Urbano San Segundo has been a teacher for 23 years. During all that time he has created stories, stories and poems to encourage children to write, but he had not published any. In the pandemic he found the time for one of those stories to take the step. He dystopian desert pilgrimage that plasma in ‘The Guardian in the Sand’ (Adarve) also took on a new meaning with the times we had lived through.
Saint Second draws in the book a world that survives a nuclear catastrophe in which the surviving Spaniards build a shelter similar to the space imagined by Chillida for the Tindaya mountain, but near Melilla. After hosting two generations, the construction collapses and the protagonist is exposed to the blinding light of the desert for the first time. «With this I try to reflect the ecological urgency. Two issues come together. On the one hand, climate change and on the other, we are in the hands of people, of countries, who have the possibility of pressing a button and ending everything. Furthermore, they are in conflict and can explode at any moment. It is urgent that we look for a solution,” explains the author.
On the pages they parade Ukraine or Israel like erupting volcanoes, but also Spain and its perennial internal struggles. «I have always thought that our problems arise because within every Spaniard there is an anti-Spanish«he emphasizes. Hence, his protagonist, Sciulo Mauregato, is obsessed with our country (unnameable in that imagined future) and that he traces its origins and traces of identity through its great thinkers, such as Jovellanos or Ortega y Gasset.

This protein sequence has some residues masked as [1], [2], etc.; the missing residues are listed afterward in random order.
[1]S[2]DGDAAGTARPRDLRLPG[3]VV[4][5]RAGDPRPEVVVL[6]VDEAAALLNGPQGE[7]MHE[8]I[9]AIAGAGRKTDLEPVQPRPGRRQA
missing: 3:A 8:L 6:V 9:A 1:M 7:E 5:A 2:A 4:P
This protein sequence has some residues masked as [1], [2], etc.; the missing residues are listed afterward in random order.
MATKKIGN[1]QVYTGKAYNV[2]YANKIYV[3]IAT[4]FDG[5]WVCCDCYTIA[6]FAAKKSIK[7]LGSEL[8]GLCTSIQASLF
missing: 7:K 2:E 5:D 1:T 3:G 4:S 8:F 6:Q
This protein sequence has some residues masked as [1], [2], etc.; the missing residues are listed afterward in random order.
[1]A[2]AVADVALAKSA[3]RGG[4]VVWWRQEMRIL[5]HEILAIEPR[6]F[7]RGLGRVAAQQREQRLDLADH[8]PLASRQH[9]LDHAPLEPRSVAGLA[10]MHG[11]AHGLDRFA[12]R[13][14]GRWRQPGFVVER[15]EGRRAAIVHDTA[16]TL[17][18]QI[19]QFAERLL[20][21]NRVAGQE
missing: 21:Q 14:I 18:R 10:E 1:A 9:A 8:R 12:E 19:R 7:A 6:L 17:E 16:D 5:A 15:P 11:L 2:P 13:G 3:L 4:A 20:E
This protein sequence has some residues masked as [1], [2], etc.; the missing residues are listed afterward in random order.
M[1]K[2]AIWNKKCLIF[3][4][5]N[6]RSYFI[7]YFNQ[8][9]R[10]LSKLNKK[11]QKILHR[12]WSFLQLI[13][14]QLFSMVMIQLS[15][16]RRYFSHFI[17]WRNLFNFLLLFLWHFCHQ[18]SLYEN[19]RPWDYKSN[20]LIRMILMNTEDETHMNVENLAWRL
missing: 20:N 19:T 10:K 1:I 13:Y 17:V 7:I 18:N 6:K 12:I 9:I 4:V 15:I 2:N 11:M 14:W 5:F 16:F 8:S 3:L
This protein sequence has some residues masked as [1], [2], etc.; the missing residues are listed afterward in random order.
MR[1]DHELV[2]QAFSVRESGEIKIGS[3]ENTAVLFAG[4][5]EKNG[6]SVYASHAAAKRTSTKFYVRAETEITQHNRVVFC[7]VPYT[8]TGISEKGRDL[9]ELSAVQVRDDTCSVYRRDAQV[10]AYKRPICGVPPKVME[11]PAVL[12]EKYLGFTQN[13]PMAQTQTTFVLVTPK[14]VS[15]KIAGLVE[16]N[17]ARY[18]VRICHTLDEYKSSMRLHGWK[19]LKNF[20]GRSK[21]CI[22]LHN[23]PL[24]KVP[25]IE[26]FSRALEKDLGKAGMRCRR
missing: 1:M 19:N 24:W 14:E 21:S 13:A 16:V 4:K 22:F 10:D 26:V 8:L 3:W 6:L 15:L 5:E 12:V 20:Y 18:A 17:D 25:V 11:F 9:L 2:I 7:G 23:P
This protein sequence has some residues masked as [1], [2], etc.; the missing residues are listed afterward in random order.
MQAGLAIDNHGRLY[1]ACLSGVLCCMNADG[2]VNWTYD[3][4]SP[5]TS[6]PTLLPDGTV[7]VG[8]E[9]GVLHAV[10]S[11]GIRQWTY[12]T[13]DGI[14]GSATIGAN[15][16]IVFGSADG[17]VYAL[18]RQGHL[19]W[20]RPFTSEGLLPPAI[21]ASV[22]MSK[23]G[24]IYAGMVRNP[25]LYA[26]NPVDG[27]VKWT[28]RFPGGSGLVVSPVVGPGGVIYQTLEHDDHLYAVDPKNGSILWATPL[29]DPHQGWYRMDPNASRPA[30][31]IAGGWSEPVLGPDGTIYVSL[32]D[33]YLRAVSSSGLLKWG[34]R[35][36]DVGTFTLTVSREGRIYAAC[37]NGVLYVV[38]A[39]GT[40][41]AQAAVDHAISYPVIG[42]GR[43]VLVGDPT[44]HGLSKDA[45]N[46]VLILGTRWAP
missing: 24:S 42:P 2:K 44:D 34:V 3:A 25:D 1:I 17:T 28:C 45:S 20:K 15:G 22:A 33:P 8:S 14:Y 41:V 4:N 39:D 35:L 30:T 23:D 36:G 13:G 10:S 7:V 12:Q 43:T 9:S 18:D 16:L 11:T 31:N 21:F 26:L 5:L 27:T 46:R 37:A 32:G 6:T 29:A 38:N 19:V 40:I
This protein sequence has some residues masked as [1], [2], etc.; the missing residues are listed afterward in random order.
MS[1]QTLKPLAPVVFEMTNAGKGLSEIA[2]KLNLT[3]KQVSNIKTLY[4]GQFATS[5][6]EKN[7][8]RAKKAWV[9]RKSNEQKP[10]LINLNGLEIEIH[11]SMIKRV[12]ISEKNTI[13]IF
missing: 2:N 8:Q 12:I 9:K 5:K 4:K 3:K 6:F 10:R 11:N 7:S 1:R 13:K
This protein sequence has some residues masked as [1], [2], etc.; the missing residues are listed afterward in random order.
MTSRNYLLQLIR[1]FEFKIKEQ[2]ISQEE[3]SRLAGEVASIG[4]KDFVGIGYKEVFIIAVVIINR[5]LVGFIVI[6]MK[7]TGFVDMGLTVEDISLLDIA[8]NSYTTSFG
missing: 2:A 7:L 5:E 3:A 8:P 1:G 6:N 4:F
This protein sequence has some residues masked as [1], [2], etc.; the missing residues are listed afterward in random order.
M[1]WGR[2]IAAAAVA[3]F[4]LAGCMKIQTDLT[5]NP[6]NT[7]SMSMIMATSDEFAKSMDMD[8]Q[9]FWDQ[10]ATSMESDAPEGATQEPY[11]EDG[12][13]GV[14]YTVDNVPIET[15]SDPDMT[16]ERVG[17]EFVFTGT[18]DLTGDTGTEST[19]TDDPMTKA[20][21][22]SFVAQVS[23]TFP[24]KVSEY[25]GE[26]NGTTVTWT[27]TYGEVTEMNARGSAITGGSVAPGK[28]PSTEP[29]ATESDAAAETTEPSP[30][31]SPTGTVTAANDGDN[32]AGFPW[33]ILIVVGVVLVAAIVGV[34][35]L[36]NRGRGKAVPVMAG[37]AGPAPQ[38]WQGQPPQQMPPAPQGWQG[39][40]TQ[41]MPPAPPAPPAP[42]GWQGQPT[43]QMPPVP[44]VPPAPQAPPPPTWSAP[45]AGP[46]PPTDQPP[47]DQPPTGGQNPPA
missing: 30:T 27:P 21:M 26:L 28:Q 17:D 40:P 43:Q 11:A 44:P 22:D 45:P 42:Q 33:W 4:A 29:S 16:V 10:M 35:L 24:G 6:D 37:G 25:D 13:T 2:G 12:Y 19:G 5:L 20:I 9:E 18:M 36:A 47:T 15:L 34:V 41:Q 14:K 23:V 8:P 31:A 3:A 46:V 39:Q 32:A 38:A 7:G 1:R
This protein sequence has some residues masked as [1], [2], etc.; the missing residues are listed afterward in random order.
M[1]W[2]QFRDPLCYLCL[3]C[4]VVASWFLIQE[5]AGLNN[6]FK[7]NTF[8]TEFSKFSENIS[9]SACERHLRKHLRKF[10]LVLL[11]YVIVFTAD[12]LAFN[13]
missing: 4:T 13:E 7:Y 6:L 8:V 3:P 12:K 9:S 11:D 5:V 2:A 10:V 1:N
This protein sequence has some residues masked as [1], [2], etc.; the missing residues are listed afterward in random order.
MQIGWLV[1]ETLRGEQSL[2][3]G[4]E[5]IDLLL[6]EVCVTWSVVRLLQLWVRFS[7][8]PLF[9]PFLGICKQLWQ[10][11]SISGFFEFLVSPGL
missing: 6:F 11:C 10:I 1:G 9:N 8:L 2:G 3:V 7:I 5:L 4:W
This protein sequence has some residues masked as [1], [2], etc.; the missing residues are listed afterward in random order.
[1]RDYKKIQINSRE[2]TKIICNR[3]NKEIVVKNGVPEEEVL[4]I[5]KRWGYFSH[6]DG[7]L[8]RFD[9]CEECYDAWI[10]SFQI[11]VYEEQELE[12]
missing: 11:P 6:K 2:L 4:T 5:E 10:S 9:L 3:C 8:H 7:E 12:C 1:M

«If you see the history of our country explained by them, you realize that the reason for this dislike of the Spanish for their nation lies in the fact that Spain He has not behaved well with the Spanish, she has not been a good mother. That’s why now what happens is that any excuse in quotes, such as a different language, a different DNA, serves as a justification for not wanting to be Spanish. What it leads to is justifying the past, Francoism, the empire or whatever to say ‘we want to leave’. And there is the issue of how they try to start dismember Spain«remarks San Segundo.
The desert as a metaphor
The author of ‘The Guardian in the Sand’ uses the desert as a metaphor for the journey that is life. The protagonist “flees from the shelter and pilgrim between dream and reality. That’s where the poetry. It is the border between both worlds,” indicates the writer. San Segundo intersperses his poems (“I am reviewing them one by one to compile them and publish a collection of poems later,” he announces) into the story so that they play a sacred role, rather than a religious one, and in them he collects the responses from writers and scientists at essential questions: who are we?, what do we do here?, what is the meaning of existence?…
This is how the writer sews together the two threads that, in his opinion, life has: “What reality pushes you to do and dreams that you are having and how you intertwine both to build yours. It is a pilgrimage (hard, because it is in the desert). In the end, the message is not where we want to go, but how we go. Walking is what is important, what gives meaning.”
This news article has been translated from the original language to English by WorldsNewsNow.com.
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